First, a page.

Politics

Barbs and boycotts as record budget sails through committee

A record budget of MVR27.9 billion (US$1.8 billion) was approved Monday without any cuts by a parliamentary committee after opposition lawmakers boycotted meetings.

The budget was approved thanks to the votes of 12 politicians aligned with the ruling Progressive Party of the Maldives (PPM) with only change – to a public sector investment project for an island. The budget will now be sent to parliament for debate.

The opposition boycotted the committee meetings after ruling party MPs proposed to limit debate time for the budget, but the suggestion was not considered for a vote.

According to the proposed 2018 budget, the government will spend MVR24.9 billion and collect MVR22.4 billion as revenue. The deficit of MVR2.5 billion would be 3.2 percent of GDP.

Opposition lawmakers raised concerns about ballooning foreign debt and challenged Finance Minister Ahmed Munavvar.

“Now debt is at 63 percent of GDP. According to the fiscal responsibility act, that rate has to be maintained at 60 percent. This budget proposal is against the law,” MP Eva Abdulla said.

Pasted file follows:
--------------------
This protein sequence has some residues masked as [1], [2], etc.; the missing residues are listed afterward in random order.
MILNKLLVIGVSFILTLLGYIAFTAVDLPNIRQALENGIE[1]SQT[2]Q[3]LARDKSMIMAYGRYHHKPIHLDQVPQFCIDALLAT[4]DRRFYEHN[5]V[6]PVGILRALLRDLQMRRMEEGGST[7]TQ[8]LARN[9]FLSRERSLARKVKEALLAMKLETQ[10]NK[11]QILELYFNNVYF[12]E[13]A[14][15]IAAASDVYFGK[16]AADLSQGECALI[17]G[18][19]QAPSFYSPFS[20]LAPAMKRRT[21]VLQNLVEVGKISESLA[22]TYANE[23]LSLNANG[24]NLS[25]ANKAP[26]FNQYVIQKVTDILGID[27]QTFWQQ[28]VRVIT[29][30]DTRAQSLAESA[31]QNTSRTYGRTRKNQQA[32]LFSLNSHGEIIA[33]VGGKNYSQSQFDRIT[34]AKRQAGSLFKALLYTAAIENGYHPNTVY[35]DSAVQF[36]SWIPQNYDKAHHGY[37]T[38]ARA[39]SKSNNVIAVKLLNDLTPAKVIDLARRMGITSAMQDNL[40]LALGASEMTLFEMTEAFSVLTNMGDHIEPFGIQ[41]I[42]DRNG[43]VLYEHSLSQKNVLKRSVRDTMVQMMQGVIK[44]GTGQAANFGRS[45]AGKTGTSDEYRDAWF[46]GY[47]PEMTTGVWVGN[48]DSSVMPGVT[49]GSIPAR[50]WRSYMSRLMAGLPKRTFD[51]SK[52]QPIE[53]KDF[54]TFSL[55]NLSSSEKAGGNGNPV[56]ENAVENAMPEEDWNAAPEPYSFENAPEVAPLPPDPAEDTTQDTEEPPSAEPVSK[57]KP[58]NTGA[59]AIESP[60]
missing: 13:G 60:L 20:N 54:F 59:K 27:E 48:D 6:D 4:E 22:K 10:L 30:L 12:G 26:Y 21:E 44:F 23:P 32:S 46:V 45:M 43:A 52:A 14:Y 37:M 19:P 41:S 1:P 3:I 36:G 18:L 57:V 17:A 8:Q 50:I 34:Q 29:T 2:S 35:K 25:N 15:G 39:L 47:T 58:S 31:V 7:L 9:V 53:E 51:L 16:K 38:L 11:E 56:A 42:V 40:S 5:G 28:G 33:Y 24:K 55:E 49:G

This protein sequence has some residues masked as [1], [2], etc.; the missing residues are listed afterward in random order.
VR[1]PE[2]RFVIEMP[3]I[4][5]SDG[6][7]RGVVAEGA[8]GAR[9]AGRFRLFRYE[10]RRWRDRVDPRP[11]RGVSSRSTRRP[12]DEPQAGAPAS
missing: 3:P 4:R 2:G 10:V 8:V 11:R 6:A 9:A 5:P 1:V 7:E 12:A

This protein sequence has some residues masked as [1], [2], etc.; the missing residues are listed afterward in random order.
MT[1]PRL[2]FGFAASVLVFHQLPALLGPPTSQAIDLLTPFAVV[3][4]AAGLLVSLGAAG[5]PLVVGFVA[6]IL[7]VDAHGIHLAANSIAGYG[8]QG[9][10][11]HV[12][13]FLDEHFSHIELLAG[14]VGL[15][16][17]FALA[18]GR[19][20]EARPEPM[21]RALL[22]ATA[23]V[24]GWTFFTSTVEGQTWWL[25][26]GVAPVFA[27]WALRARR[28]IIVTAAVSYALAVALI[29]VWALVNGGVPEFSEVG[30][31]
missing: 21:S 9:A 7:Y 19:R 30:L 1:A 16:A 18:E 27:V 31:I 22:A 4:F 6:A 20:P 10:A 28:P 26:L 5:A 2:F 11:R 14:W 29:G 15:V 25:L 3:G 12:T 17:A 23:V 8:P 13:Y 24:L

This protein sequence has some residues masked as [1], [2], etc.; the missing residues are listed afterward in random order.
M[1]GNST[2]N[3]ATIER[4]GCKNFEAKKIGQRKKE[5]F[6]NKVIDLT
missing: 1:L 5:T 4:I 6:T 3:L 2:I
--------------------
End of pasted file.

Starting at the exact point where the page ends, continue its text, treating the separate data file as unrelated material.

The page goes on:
Munavvar conceded the debt incurred by the current government was more than MVR15 billion.

“Opposition is always complaining about high debt. On the other hand, they are also asking me to add more [development] projects. So what do you want me to do? Should I run projects? Should I take loans? I think we need an answer to this question,” he said.

“We have incurred a lot of debt, but with that we have increased the amount of development projects to record numbers. Within the last four years we have spent MVR18 billion on development. We are going to spend even more on development. So I think we should stop talking about debt,” he told the committee.

Munavvar said the country incurred debt worth MVR14 billion between 2009 and 2013, but spent close to MVR9 billion on development.

He added that every lawmaker had to vote for the budget as it was the people’s right and that the government would prioritize development projects in the constituencies of those who voted for it.

“We will have difficulty in conducting [development] projects for those who do not for the budget, right? This is the reality. We have to see when the budget is passed, how many will [not vote] for it. In other countries even if they debate against it and oppose it, they [lawmakers] vote for the budget,” Munavvar said.

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